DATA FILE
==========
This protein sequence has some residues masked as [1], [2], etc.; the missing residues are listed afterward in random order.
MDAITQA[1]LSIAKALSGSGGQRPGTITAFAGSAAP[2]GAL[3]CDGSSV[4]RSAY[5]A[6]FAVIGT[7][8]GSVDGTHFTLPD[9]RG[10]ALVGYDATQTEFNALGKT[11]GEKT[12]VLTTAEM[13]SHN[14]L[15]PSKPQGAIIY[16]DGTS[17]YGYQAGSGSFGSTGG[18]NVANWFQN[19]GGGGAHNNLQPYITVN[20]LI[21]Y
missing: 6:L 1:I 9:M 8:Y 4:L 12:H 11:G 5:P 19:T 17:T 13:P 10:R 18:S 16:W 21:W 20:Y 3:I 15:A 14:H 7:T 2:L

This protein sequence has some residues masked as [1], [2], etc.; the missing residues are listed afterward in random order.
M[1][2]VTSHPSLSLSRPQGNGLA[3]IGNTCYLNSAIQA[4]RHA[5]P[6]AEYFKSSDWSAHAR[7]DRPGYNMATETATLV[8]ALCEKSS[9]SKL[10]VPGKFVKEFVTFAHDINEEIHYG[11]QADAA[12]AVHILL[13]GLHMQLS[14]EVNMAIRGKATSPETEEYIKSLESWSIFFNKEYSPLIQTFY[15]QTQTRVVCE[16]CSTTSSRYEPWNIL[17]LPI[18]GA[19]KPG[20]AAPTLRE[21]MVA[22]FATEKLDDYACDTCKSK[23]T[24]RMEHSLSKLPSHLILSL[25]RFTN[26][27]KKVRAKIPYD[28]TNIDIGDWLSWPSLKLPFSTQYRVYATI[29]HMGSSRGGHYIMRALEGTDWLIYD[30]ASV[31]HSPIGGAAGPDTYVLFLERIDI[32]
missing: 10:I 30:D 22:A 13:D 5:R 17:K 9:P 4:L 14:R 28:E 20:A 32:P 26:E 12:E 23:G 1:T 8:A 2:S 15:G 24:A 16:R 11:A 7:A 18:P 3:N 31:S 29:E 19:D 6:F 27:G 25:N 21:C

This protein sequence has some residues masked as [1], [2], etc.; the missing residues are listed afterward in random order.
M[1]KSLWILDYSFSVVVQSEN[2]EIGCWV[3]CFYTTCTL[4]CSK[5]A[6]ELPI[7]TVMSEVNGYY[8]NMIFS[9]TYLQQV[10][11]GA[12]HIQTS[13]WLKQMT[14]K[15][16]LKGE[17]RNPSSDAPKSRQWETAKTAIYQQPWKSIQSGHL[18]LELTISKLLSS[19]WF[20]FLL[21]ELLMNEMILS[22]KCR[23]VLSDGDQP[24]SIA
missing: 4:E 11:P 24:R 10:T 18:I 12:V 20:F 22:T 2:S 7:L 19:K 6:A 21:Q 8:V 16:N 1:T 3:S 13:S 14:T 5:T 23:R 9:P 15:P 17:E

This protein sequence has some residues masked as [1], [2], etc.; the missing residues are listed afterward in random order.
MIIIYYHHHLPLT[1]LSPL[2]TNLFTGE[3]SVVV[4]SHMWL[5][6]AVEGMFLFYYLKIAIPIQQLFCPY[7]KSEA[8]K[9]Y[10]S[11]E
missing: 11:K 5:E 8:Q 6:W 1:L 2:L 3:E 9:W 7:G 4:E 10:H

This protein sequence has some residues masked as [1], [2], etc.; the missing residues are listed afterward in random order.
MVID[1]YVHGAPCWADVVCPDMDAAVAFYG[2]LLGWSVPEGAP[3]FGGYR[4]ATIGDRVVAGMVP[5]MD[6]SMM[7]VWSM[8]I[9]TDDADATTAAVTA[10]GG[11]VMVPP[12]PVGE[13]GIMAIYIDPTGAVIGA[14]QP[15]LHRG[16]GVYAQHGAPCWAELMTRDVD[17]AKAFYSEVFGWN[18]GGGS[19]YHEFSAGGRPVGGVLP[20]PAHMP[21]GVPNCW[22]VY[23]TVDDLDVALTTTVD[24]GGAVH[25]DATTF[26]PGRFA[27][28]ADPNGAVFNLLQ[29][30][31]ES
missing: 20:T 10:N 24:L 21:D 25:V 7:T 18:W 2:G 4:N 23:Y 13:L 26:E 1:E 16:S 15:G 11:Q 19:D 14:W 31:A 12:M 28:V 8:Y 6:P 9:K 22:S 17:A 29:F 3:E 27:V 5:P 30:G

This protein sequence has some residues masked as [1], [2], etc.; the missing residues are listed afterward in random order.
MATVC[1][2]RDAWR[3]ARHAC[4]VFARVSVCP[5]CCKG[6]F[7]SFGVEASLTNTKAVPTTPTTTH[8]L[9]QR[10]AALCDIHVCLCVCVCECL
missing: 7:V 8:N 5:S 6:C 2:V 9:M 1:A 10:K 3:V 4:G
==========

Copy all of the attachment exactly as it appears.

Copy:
This protein sequence has some residues masked as [1], [2], etc.; the missing residues are listed afterward in random order.
MDAITQA[1]LSIAKALSGSGGQRPGTITAFAGSAAP[2]GAL[3]CDGSSV[4]RSAY[5]A[6]FAVIGT[7][8]GSVDGTHFTLPD[9]RG[10]ALVGYDATQTEFNALGKT[11]GEKT[12]VLTTAEM[13]SHN[14]L[15]PSKPQGAIIY[16]DGTS[17]YGYQAGSGSFGSTGG[18]NVANWFQN[19]GGGGAHNNLQPYITVN[20]LI[21]Y
missing: 6:L 1:I 9:M 8:Y 4:L 12:H 11:G 5:P 19:T 17:T 13:P 10:R 18:S 16:W 21:W 20:Y 3:I 15:A 14:H 7:T 2:L

This protein sequence has some residues masked as [1], [2], etc.; the missing residues are listed afterward in random order.
M[1][2]VTSHPSLSLSRPQGNGLA[3]IGNTCYLNSAIQA[4]RHA[5]P[6]AEYFKSSDWSAHAR[7]DRPGYNMATETATLV[8]ALCEKSS[9]SKL[10]VPGKFVKEFVTFAHDINEEIHYG[11]QADAA[12]AVHILL[13]GLHMQLS[14]EVNMAIRGKATSPETEEYIKSLESWSIFFNKEYSPLIQTFY[15]QTQTRVVCE[16]CSTTSSRYEPWNIL[17]LPI[18]GA[19]KPG[20]AAPTLRE[21]MVA[22]FATEKLDDYACDTCKSK[23]T[24]RMEHSLSKLPSHLILSL[25]RFTN[26][27]KKVRAKIPYD[28]TNIDIGDWLSWPSLKLPFSTQYRVYATI[29]HMGSSRGGHYIMRALEGTDWLIYD[30]ASV[31]HSPIGGAAGPDTYVLFLERIDI[32]
missing: 10:I 30:D 22:A 13:D 5:R 17:K 9:P 4:L 14:R 28:E 20:A 32:P 26:E 12:E 23:G 1:T 8:A 2:S 15:G 24:A 16:R 11:A 7:A 18:P 3:N 31:S 29:E 19:D 6:F 27:G 25:N 21:C

This protein sequence has some residues masked as [1], [2], etc.; the missing residues are listed afterward in random order.
M[1]KSLWILDYSFSVVVQSEN[2]EIGCWV[3]CFYTTCTL[4]CSK[5]A[6]ELPI[7]TVMSEVNGYY[8]NMIFS[9]TYLQQV[10][11]GA[12]HIQTS[13]WLKQMT[14]K[15][16]LKGE[17]RNPSSDAPKSRQWETAKTAIYQQPWKSIQSGHL[18]LELTISKLLSS[19]WF[20]FLL[21]ELLMNEMILS[22]KCR[23]VLSDGDQP[24]SIA
missing: 4:E 11:P 24:R 10:T 18:I 12:V 20:F 22:T 2:S 7:L 19:K 6:A 21:Q 8:V 16:N 1:T 3:S 13:S 14:T 5:T 23:R 9:P 15:P 17:E

This protein sequence has some residues masked as [1], [2], etc.; the missing residues are listed afterward in random order.
MIIIYYHHHLPLT[1]LSPL[2]TNLFTGE[3]SVVV[4]SHMWL[5][6]AVEGMFLFYYLKIAIPIQQLFCPY[7]KSEA[8]K[9]Y[10]S[11]E
missing: 11:K 5:E 8:Q 6:W 1:L 2:L 3:E 9:W 7:G 4:E 10:H

This protein sequence has some residues masked as [1], [2], etc.; the missing residues are listed afterward in random order.
MVID[1]YVHGAPCWADVVCPDMDAAVAFYG[2]LLGWSVPEGAP[3]FGGYR[4]ATIGDRVVAGMVP[5]MD[6]SMM[7]VWSM[8]I[9]TDDADATTAAVTA[10]GG[11]VMVPP[12]PVGE[13]GIMAIYIDPTGAVIGA[14]QP[15]LHRG[16]GVYAQHGAPCWAELMTRDVD[17]AKAFYSEVFGWN[18]GGGS[19]YHEFSAGGRPVGGVLP[20]PAHMP[21]GVPNCW[22]VY[23]TVDDLDVALTTTVD[24]GGAVH[25]DATTF[26]PGRFA[27][28]ADPNGAVFNLLQ[29][30][31]ES
missing: 20:T 10:N 24:L 21:D 25:V 7:T 18:W 2:G 4:N 23:Y 13:L 26:E 1:E 16:S 15:G 11:Q 19:D 14:W 31:A 12:M 28:V 8:Y 6:P 9:K 22:S 17:A 29:F 3:E 27:V 5:P 30:G

This protein sequence has some residues masked as [1], [2], etc.; the missing residues are listed afterward in random order.
MATVC[1][2]RDAWR[3]ARHAC[4]VFARVSVCP[5]CCKG[6]F[7]SFGVEASLTNTKAVPTTPTTTH[8]L[9]QR[10]AALCDIHVCLCVCVCECL
missing: 7:V 8:N 5:S 6:C 2:V 9:M 1:A 10:K 3:V 4:G